Add attention deficit hyperactivity disorder (ADHD) to the list of ailments attributed to the popular painkiller acetaminophen. A new study in the journal JAMA Pediatrics found that more than half of mothers who took acetaminophen during pregnancy were more likely to have children with ADHD-like behavior or hyperkinetic disorder, a severe form of ADHD.
It’s unclear at this point whether acetaminophen use is actually causing these symptoms or if both are a sign of other unnoticed factors, as the Globe and Mail pointed out. And the long, shameful history of blaming and criminalizing pregnant women for pretty much anything they do during pregnancy means this news should be taken carefully. But even if proof of a causal link is demonstrated, the FDA’s record on regulating over-the-counter (OTC) drugs, specifically acetaminophen, shows it wouldn’t be up to the job of dealing with it.
And this news comes just as the Food and Drug Administration (FDA) announced it would berevamping its process for approving and regulating over-the-counter drugs, in response to just such concerns that it’s too slow to respond to new products and safety issues.
Acetaminophen is one such failure, as ProPublica extensively documented in September. The FDA convened a panel of experts to evaluate its safety in 1977, as the drug was first becoming widely popular. The panel determined it was “obligatory” to include a label warning that acetaminophen could cause “severe liver damage.” The FDA didn’t add that warning until 2009.
Acetaminophen is both one of the most commonly-used pain relief drugs in the United States and the primary cause of acute liver failure, nearly half of all cases. Overdoses kill an estimated 458 Americans each year, and are responsible for more than 56,000 emergency room visits and 2,600 hospitalizations.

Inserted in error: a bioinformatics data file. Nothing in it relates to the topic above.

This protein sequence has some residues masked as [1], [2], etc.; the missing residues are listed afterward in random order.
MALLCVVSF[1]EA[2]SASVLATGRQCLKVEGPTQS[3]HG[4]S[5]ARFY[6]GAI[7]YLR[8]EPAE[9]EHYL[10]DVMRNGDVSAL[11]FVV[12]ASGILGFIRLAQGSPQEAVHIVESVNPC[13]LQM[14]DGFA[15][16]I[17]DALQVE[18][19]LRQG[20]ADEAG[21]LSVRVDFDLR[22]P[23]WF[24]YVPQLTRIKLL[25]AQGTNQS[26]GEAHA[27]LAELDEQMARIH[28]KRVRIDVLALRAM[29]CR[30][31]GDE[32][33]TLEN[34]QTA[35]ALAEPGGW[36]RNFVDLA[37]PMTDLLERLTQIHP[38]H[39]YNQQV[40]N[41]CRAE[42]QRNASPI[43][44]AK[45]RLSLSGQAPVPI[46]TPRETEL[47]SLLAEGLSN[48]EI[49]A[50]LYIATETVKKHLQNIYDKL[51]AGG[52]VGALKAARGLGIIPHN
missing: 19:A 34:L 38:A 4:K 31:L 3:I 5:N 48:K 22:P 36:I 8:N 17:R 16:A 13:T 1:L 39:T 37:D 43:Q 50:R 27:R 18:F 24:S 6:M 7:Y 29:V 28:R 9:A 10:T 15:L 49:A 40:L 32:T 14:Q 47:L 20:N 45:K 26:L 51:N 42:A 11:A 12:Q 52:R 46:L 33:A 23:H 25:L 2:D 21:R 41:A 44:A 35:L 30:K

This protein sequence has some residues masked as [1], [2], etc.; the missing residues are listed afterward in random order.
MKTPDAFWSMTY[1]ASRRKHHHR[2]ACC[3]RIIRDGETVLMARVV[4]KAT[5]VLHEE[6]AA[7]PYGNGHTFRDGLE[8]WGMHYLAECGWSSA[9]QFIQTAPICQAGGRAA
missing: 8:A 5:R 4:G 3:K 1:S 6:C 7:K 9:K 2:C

No painkiller or drug is without risk. But for comparison, the entire class of drugs that includes ibuprofen, the Advil ingredient that is similarly popular to acetaminophen, was responsible for 15 deaths in 2010, according to CDC data as reported in ProPublica. In the same year acetaminophen killed 321, 166 of which were accidental overdoses.
The main problem is that the difference between a therapeutic dose and a life-threatening one is small. . .
We should focus on eating plants. Rina Shaikh-Lesko notes in The Scientist:
Two studies published March 4 in Cell Metabolism suggest that a low-protein diet may be key for longevity, casting doubt on the widespread dietary trend of reducing carbohydrate intake and loading up on protein.
One study, led by Stephen Simpson at the University of Sydney, looked at the life spans of mice on diets containing varying levels of protein, carbohydrates, and fat. Mice on a high-protein diet were leaner, but mice on a low-protein, high-carbohydrate diet lived much longer. The other study, led by Valter Longo of the University of Southern California, used death certificate data from people 50- to 65-years-old who had participated in the national NHANES nutrition survey. NHANES participants who reported a high-protein diet on NHANES had a higher rate of death, especially from cancer before age 65. However, after age 65, a high-protein diet seemed beneficial.